I am no make up expert but I really did start to believe the hype… that black women were now being included in these mainstream make up ranges, then I look at the shelves and see that “Dark Almond” is the most colourful a range gets, or that there are 10 variations on beige and one actual brown colour stuck on the end, and the reality starts to reveal itself. Looks like I may need to brave those department store counters after all… although I may check out how well this cloud evens out my skin….

They say that black hair is really versatile, I’m not sure who “they” are but i’ve heard that said several times. In fact when I think about it I have had a fair few different styles over the years but I had never tried the weave. I’d managed to get through 30 years without ever having tried one of the staples of black hairdressing…so i thought it was about time i tried.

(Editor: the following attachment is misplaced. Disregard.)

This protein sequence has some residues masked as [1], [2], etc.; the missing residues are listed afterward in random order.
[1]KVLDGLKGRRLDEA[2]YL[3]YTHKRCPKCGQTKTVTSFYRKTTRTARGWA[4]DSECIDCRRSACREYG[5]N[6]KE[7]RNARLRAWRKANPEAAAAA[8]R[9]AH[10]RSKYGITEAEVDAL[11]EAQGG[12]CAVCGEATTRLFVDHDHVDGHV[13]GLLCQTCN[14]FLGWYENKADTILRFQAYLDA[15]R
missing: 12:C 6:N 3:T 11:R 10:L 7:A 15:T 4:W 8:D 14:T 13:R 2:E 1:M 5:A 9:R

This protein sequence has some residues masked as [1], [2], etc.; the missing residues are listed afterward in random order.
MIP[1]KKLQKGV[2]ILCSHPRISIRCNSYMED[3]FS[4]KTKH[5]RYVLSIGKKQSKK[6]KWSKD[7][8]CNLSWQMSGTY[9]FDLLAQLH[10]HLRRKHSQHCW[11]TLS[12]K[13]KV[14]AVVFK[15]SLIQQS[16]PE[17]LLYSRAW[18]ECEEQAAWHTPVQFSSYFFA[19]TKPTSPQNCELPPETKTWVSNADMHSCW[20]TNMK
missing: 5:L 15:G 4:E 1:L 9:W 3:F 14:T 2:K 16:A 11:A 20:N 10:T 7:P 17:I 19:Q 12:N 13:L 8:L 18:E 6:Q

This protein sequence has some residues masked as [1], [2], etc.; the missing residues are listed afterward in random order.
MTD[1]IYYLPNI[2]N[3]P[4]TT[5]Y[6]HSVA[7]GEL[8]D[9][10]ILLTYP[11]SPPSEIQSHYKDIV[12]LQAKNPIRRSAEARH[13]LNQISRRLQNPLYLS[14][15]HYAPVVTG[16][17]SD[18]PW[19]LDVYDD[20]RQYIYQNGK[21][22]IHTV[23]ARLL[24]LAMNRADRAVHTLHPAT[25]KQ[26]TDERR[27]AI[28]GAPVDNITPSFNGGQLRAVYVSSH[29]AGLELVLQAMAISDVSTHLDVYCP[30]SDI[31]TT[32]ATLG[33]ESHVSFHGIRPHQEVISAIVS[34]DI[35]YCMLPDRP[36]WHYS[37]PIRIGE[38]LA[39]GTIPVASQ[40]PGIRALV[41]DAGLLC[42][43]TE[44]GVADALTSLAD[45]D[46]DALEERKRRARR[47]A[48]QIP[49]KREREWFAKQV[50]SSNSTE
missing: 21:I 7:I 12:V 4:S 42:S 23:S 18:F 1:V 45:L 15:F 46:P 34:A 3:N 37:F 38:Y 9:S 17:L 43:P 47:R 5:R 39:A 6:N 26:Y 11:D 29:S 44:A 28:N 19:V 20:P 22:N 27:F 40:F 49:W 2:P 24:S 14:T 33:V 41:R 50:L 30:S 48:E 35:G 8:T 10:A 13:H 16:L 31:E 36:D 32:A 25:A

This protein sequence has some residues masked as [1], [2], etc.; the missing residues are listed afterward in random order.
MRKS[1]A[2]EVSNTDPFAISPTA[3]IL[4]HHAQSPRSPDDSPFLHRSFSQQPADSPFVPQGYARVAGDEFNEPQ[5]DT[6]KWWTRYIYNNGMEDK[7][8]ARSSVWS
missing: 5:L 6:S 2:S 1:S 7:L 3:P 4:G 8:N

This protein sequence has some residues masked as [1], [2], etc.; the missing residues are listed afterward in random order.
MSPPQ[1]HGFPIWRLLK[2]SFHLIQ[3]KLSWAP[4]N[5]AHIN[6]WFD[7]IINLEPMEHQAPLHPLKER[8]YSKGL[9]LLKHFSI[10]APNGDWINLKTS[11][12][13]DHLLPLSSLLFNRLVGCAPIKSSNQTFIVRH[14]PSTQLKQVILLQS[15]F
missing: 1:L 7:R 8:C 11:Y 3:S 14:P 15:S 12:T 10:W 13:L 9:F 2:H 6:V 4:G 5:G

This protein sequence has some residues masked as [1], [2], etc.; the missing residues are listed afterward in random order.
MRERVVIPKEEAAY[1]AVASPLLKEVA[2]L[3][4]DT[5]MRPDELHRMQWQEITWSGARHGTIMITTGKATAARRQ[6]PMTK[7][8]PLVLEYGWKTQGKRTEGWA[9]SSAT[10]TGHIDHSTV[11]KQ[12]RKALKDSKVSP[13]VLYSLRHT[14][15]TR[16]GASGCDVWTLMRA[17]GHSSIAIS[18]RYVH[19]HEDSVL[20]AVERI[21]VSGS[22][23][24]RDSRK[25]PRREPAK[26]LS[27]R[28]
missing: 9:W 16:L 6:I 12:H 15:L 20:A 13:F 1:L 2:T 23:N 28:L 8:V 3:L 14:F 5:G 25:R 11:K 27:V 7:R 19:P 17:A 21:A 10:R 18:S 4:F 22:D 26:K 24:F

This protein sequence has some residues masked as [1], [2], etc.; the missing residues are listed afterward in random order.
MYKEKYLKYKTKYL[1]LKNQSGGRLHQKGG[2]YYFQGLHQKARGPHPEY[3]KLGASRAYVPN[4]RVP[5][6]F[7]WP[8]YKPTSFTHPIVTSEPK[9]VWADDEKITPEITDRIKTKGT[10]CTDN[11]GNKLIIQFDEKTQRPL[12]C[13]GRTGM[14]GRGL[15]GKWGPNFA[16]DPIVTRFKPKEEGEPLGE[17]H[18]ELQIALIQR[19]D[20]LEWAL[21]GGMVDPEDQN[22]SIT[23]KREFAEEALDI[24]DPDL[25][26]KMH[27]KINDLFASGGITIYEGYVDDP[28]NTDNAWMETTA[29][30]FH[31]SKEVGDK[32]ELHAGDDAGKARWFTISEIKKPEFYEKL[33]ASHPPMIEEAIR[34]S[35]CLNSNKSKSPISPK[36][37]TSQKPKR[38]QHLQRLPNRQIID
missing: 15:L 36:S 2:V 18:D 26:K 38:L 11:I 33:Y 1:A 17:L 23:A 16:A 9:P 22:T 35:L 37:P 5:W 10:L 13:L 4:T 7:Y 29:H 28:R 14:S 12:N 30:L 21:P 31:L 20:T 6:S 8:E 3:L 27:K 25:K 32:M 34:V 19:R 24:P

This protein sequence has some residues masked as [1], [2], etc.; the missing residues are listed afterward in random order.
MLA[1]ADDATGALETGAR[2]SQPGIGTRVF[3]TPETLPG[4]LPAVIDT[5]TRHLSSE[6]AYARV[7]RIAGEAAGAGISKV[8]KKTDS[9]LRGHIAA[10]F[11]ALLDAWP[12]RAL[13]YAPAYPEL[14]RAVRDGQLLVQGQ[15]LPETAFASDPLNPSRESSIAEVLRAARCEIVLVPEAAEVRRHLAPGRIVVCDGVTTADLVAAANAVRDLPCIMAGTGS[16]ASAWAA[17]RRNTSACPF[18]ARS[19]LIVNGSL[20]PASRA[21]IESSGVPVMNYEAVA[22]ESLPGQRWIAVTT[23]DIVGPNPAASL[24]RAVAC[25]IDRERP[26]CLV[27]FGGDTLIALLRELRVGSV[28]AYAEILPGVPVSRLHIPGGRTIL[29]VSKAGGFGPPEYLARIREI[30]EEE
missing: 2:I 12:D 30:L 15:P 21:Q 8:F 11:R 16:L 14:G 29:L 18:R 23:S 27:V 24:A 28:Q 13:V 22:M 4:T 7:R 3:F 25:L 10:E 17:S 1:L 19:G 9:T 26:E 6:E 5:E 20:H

My thinking behind the decision was that a weave can’t really do any lasting damage – except to your bank balance. And fortunately for me my local black hair shop had just opened a hairdressers and they were offering cheap deals to build up the customer base. So it seemed that the stars had aligned and it was my time to enter the world of the weave.

Now having not been a part of a black community for a good ten years, I was coming to this wide eyed and wet nosed. All I knew was that I wanted a weave…oh and a fringe… but the devil is in the detail….